This is a photo of renowned author and illustrator, Barbara Reid. Barbara is one of the Toronto District School Board's Writers in Residence. We won a visit from Barbara by participating in the board's Just Read It campaign - it involves having students fill in online forms reporting on the books that they read. Barbara has presented at hundreds of schools but she told us in a letter she sent after her April 20 visit that attending our school was a unique experience. How is this possible?
When we learned that Barbara Reid would be coming to our school, we were very excited. Prior to discovering we had won a visit from her, we had created plasticine art inspired by one of her books that we'd read, "Perfect Snow". We wanted to do something a little more special to commemorate and prepare for this visit. The primary division students were learning about inferences in their language arts lessons - the ability to "read between the lines" and made educated guesses based on text clues. In media class, I call it the implied or "quiet" message (as opposed to the overt/"out loud" message). With my principal's blessing and the approval of Barbara herself, I arranged with a vendor to sell some of Barbara's books to the students that would be autographed. What Barbara didn't know was that we planned on using the profits from the book sales to donate to a charity in her name. As we explained to the young students, when you are giving a present to a person, you could ask them what they want, but it's so much more delightful when you can figure out exactly what they'd like and then it's a wonderful surprise. The challenge for the grade 1-3 students was to learn about Barbara Reid by visiting her website (www.barbarareid.ca is the link) and by reading her books thoroughly and inferring what topics are most important to her as a person. This was a bit of a calculated risk - in talking to the grade ones, many didn't understand that there were different types of charities; they thought charities were only for poor people surviving disasters, like the Haiti earthquake and Japan tsunami.
Barbara was a wonderful presenter. She tailored her Powerpoints to the age of the audience and was an engaging speaker. We had her for the morning, for four periods. She talked with the kindergartens, the grade 1-2s, and the grade 3-4s, and for the final period, everyone came back to the school library. The school superintendent came to help us with the presentations. There were free books for two students with the highest library circulation statistics in their grade range. Then, we explained what we had been up to. Each class chose a representative (teacher or student) to say which charity they had recommended and why. As each group explained, Barbara made little gasps and comments.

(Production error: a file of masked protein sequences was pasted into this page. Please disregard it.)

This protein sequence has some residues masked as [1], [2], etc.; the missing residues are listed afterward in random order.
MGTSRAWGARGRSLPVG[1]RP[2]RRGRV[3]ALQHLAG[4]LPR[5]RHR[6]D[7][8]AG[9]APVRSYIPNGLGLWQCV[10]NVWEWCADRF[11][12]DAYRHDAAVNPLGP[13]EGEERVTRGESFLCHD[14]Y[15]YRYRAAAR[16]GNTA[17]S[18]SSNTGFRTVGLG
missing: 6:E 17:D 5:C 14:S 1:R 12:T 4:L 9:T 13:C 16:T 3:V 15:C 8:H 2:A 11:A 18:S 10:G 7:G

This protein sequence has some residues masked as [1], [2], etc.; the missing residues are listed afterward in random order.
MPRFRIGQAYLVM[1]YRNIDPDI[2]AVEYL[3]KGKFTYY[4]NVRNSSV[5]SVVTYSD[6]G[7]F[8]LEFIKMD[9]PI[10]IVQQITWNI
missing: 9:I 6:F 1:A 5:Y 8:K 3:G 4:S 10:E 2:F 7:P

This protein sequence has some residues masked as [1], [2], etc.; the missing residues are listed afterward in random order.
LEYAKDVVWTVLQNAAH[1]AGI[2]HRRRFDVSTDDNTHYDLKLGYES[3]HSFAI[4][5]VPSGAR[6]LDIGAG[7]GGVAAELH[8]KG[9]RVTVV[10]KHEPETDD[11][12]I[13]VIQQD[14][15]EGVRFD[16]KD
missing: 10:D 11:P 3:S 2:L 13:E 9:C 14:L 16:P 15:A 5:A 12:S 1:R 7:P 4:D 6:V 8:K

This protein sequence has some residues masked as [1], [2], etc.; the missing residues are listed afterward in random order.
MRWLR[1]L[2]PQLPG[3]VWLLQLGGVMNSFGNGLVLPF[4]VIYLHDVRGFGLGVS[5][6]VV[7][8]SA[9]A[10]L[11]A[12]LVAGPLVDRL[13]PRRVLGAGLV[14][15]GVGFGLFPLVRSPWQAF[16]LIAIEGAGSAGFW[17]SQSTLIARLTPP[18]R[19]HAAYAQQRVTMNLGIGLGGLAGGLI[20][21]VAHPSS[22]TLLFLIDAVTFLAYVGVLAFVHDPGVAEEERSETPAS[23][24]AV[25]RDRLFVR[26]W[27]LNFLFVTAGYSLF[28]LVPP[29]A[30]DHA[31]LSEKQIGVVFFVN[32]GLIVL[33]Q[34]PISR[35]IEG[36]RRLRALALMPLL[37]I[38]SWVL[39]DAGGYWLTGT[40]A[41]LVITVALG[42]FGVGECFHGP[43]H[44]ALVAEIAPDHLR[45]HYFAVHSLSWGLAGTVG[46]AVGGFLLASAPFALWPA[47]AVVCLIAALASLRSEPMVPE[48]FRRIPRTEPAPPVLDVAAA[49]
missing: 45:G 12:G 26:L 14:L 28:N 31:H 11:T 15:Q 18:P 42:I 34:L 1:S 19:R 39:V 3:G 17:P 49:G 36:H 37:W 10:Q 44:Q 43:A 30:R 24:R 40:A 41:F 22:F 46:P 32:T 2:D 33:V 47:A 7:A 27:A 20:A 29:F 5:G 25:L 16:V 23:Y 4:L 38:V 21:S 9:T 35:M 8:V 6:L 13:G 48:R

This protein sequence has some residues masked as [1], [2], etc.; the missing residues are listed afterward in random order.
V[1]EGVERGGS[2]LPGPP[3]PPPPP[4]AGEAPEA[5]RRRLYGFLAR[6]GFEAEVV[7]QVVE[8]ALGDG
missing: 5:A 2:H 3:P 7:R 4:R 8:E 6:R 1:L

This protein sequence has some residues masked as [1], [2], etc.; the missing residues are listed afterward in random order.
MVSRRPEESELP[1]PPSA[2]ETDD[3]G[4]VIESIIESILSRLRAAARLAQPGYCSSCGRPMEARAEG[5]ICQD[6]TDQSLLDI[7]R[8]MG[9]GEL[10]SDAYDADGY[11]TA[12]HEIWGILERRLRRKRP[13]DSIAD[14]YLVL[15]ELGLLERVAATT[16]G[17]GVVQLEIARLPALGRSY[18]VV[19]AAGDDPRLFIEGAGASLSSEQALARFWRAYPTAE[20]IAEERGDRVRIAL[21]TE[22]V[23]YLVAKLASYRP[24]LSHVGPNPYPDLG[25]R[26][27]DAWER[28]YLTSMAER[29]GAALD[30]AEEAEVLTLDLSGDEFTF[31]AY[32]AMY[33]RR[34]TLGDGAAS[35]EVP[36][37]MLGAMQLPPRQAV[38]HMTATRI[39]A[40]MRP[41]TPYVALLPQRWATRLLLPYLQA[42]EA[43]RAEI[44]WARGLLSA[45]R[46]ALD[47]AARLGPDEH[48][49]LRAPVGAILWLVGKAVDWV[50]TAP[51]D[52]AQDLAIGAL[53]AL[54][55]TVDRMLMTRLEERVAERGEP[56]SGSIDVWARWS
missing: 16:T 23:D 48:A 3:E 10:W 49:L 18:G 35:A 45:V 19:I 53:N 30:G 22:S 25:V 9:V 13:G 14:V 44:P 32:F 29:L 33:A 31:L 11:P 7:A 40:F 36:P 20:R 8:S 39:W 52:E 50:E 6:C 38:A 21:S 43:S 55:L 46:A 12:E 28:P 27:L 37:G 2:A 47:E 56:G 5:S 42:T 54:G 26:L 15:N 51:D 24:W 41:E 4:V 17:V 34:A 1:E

"Oh my! I actually give to that charity already!"
"How did you know?"
"That's a wonderful group! I support them."
The principal and I took the list of charities and we made an executive decision about which one to support. The student council created a big fake novelty cheque for us to use in the presentation, and we gave $100 to the charity Sleeping Children. The rationale by the children was this: Barbara Reid writes a lot of stories parents can read to their kids at bedtime. There are some kids in the world who don't have good places to sleep. This charity will help them.
Barbara Reid was taken aback. She finished signing the pile of books for autographing while standing up because she said she couldn't sit after that presentation. She said nothing like this had ever happened before at one of her sessions. She wrote the school a lovely letter thanking us for the donation and telling us how touched she was by the gesture. She said she was near tears at school and barely held it together. Her letter showed how supportive she is of school library programs - one way to make an author nearly cry is to close school libraries. The way I prefer is to make them weep with joy by doing something good for the world.